Our spiritual lives are to be lived in such a way as to bring out the best in us and our fellow pilgrims in life, which is one of the ways we need to appreciate community life.  Mercy is a prerequisite if we want to shine in the eyes of God.  Community, when lived in love, is then our pathway to true holiness, and through our interaction with each other, we polish each other to shine in beauty in the eyes of God.

With the Year of Mercy coming to a close soon, it would be prudent to relook at the ways that we may have misunderstood mercy and used it to harm rather than to heal.  Seize the opportunity to be bathed anew in the grace of God that is being lavished on us through the Jubilee.  Some people have asked me what the Holy Father is going to declare the next year to be.  I don’t think it should matter much because if mercy is at the heart of God, it never should end even if it the jubilee does.  In the depth of winter, the frozen river may give the appearance that everything has stopped moving and living, but the flow of the river beneath the layer of ice still continues, with life still teeming under the hard and seeming lifeless surface.  So too must mercy be the flowing undercurrent of our Christian lives even though Pope Francis officially closes the Year of Mercy on November 20.  Mercy, and the call to be merciful simply must not have a use-by date, because God’s love and mercy is eternal.  We simply gave this dimension of God’s love added emphasis this year.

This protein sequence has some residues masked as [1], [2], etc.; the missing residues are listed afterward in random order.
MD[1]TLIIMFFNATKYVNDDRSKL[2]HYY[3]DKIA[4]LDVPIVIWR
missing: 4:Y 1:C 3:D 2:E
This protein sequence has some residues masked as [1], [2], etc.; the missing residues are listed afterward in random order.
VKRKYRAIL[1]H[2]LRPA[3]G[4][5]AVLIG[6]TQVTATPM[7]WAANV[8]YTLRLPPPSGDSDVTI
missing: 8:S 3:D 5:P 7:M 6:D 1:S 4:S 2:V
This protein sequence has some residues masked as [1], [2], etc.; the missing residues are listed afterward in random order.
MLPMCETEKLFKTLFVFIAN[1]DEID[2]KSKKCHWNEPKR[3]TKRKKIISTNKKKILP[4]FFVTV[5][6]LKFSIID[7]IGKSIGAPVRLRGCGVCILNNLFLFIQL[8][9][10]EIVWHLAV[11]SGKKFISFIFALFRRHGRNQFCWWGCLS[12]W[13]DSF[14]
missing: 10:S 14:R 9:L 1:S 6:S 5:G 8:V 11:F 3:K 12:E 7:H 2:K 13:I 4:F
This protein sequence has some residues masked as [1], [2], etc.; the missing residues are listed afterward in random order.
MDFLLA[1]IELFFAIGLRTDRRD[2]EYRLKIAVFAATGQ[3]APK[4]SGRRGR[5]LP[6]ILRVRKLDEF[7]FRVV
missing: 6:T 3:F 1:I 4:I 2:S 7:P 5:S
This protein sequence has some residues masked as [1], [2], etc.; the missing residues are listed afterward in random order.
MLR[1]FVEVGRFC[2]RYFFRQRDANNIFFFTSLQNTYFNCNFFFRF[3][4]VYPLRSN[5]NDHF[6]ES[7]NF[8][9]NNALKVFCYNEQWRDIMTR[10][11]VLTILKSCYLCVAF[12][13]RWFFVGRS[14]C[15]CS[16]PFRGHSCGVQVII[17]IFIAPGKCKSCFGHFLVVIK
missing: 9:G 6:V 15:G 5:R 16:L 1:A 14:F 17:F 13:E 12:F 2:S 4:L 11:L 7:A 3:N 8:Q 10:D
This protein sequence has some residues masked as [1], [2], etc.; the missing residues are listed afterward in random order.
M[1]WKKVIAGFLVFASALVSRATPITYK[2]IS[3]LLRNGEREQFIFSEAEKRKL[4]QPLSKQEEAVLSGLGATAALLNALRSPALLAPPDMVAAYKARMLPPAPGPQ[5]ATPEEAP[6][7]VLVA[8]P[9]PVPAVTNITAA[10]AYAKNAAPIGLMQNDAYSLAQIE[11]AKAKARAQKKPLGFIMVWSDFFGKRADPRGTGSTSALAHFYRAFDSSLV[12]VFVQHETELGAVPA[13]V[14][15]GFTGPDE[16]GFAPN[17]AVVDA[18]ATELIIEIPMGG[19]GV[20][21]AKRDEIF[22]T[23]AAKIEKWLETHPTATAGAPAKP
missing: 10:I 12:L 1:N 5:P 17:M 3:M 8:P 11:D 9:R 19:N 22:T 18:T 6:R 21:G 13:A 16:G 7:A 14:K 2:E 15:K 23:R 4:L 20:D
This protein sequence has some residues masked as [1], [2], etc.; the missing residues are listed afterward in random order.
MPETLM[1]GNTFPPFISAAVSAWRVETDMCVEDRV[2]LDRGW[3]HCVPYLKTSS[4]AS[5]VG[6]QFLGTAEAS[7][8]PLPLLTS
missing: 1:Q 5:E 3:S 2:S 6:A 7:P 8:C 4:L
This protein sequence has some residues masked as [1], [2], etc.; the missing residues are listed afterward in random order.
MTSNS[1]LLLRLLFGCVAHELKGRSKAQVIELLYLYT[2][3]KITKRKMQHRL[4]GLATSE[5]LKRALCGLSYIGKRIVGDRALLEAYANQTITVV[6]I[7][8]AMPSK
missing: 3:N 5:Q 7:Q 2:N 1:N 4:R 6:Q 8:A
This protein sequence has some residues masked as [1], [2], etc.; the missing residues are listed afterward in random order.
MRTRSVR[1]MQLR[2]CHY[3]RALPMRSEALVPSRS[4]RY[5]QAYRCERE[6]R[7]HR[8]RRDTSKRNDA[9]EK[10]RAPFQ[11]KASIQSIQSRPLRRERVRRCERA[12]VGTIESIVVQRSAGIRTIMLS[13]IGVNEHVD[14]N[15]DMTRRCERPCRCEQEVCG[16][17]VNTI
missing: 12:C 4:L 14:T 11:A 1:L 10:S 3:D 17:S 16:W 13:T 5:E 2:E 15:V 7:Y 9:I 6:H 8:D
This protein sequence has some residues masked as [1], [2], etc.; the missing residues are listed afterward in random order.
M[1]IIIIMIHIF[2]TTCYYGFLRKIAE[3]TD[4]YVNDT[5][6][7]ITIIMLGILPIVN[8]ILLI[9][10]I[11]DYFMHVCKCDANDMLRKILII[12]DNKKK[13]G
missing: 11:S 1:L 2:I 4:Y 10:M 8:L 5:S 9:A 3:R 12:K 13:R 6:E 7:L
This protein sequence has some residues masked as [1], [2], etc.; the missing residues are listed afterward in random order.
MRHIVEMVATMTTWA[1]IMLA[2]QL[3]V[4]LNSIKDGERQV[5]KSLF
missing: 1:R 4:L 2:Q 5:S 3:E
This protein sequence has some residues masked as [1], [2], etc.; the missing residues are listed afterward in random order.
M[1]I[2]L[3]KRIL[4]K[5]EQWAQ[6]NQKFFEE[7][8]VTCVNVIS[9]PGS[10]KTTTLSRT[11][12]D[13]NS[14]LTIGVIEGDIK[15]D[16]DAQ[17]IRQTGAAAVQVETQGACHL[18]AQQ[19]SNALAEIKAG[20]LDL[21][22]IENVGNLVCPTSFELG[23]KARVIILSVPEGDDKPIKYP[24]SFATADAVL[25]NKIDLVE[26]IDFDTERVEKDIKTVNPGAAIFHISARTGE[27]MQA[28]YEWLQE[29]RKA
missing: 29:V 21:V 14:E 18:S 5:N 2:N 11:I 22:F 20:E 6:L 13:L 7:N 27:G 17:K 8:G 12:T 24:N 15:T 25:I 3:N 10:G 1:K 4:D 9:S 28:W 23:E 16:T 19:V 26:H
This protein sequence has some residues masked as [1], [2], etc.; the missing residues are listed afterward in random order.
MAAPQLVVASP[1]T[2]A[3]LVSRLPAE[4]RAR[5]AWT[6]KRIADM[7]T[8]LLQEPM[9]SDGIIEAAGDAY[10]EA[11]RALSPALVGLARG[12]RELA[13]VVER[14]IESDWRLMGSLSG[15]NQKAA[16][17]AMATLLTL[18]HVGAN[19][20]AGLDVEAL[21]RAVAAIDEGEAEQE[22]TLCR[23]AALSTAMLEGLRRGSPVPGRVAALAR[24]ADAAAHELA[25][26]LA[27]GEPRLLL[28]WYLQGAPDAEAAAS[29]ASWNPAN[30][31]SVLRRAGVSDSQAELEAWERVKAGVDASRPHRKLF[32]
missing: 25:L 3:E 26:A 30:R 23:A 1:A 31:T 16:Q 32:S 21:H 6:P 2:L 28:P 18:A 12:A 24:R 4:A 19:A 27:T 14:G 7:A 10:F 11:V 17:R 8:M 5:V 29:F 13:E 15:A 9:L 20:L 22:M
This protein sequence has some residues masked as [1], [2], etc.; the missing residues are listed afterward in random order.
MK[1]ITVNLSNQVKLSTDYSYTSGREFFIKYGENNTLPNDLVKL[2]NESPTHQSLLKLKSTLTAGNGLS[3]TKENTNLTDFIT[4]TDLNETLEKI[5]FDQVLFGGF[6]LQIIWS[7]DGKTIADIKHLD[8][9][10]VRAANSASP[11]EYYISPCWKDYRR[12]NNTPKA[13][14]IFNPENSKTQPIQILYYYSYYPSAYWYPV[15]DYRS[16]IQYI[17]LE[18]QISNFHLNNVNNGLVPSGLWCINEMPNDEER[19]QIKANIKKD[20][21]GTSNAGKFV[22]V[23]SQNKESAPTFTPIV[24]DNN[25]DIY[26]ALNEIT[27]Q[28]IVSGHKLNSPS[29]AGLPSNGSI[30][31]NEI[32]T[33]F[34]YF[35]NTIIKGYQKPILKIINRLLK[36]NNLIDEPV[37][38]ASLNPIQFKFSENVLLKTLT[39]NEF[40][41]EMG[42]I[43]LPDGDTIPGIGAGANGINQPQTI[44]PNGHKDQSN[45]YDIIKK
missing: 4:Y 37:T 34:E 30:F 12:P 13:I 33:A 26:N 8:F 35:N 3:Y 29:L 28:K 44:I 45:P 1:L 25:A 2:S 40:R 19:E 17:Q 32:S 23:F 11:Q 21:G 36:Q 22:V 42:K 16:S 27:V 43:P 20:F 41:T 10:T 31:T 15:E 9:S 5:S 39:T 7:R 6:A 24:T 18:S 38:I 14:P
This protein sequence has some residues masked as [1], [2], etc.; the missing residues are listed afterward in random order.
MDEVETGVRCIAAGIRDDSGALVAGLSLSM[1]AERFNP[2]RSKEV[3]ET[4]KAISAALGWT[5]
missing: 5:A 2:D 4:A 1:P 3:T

The closing of the doors of mercy all over the world should never close any of the doors of our hearts to those who need to see Christ and his unconditional love in us. 



Nota bene:  I will be away on a short break to gain some mindfulness and peace for the coming two weeks, giving this weekly blog a hiatus as well.  I pray that my time away will give me renewed dedication to my blogging endeavours as I am finding it much of a challenge to come up with meaningful topics for reflection week after week.  My next post should resume after I return, energised and refreshed on Monday, 28 November.  God bless you, and may you all live holy lives.

Monday, October 31, 2016

Our Christian belief in unmerited salvation can and should be our greatest foundation in life.

With the end of year academic examinations looming on the horizon for many of Singapore’s school-going children, there is a palpable tension and anxiety felt by many, often including the parents of the children as well.  It is a common joke/lament that it is not only the children who have the exam stress, but so do their parents.